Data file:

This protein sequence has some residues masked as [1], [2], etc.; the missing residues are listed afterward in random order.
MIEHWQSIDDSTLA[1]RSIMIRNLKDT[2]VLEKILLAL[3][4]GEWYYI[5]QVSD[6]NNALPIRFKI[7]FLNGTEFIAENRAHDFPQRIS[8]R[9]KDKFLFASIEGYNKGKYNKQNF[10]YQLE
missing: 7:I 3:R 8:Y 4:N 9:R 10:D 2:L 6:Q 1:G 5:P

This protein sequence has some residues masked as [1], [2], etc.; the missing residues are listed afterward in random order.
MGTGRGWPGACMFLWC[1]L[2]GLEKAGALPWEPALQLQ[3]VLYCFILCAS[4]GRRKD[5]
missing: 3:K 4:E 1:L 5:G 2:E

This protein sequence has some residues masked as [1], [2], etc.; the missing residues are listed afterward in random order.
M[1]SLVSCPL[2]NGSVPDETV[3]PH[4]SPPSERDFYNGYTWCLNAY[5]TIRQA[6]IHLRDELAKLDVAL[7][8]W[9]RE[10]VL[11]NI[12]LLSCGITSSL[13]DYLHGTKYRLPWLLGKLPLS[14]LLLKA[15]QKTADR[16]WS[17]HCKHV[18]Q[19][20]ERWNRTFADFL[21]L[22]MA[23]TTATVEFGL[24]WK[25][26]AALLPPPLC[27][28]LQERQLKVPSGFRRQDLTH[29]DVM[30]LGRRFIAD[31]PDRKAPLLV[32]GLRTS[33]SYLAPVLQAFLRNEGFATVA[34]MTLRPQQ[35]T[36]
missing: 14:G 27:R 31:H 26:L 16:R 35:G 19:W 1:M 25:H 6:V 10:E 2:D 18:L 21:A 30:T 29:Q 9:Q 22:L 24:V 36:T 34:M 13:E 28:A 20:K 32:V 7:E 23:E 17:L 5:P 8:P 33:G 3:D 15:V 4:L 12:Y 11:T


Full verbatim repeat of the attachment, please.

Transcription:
This protein sequence has some residues masked as [1], [2], etc.; the missing residues are listed afterward in random order.
MIEHWQSIDDSTLA[1]RSIMIRNLKDT[2]VLEKILLAL[3][4]GEWYYI[5]QVSD[6]NNALPIRFKI[7]FLNGTEFIAENRAHDFPQRIS[8]R[9]KDKFLFASIEGYNKGKYNKQNF[10]YQLE
missing: 7:I 3:R 8:Y 4:N 9:R 10:D 2:L 6:Q 1:G 5:P

This protein sequence has some residues masked as [1], [2], etc.; the missing residues are listed afterward in random order.
MGTGRGWPGACMFLWC[1]L[2]GLEKAGALPWEPALQLQ[3]VLYCFILCAS[4]GRRKD[5]
missing: 3:K 4:E 1:L 5:G 2:E

This protein sequence has some residues masked as [1], [2], etc.; the missing residues are listed afterward in random order.
M[1]SLVSCPL[2]NGSVPDETV[3]PH[4]SPPSERDFYNGYTWCLNAY[5]TIRQA[6]IHLRDELAKLDVAL[7][8]W[9]RE[10]VL[11]NI[12]LLSCGITSSL[13]DYLHGTKYRLPWLLGKLPLS[14]LLLKA[15]QKTADR[16]WS[17]HCKHV[18]Q[19][20]ERWNRTFADFL[21]L[22]MA[23]TTATVEFGL[24]WK[25][26]AALLPPPLC[27][28]LQERQLKVPSGFRRQDLTH[29]DVM[30]LGRRFIAD[31]PDRKAPLLV[32]GLRTS[33]SYLAPVLQAFLRNEGFATVA[34]MTLRPQQ[35]T[36]
missing: 14:G 27:R 31:H 26:L 16:R 35:G 19:W 1:M 25:H 6:V 10:E 2:D 18:L 21:A 30:T 29:Q 9:Q 22:L 24:V 36:T 34:M 13:E 28:A 20:K 32:V 7:E 23:E 17:L 5:P 8:P 33:G 3:D 15:V 4:L 12:Y 11:T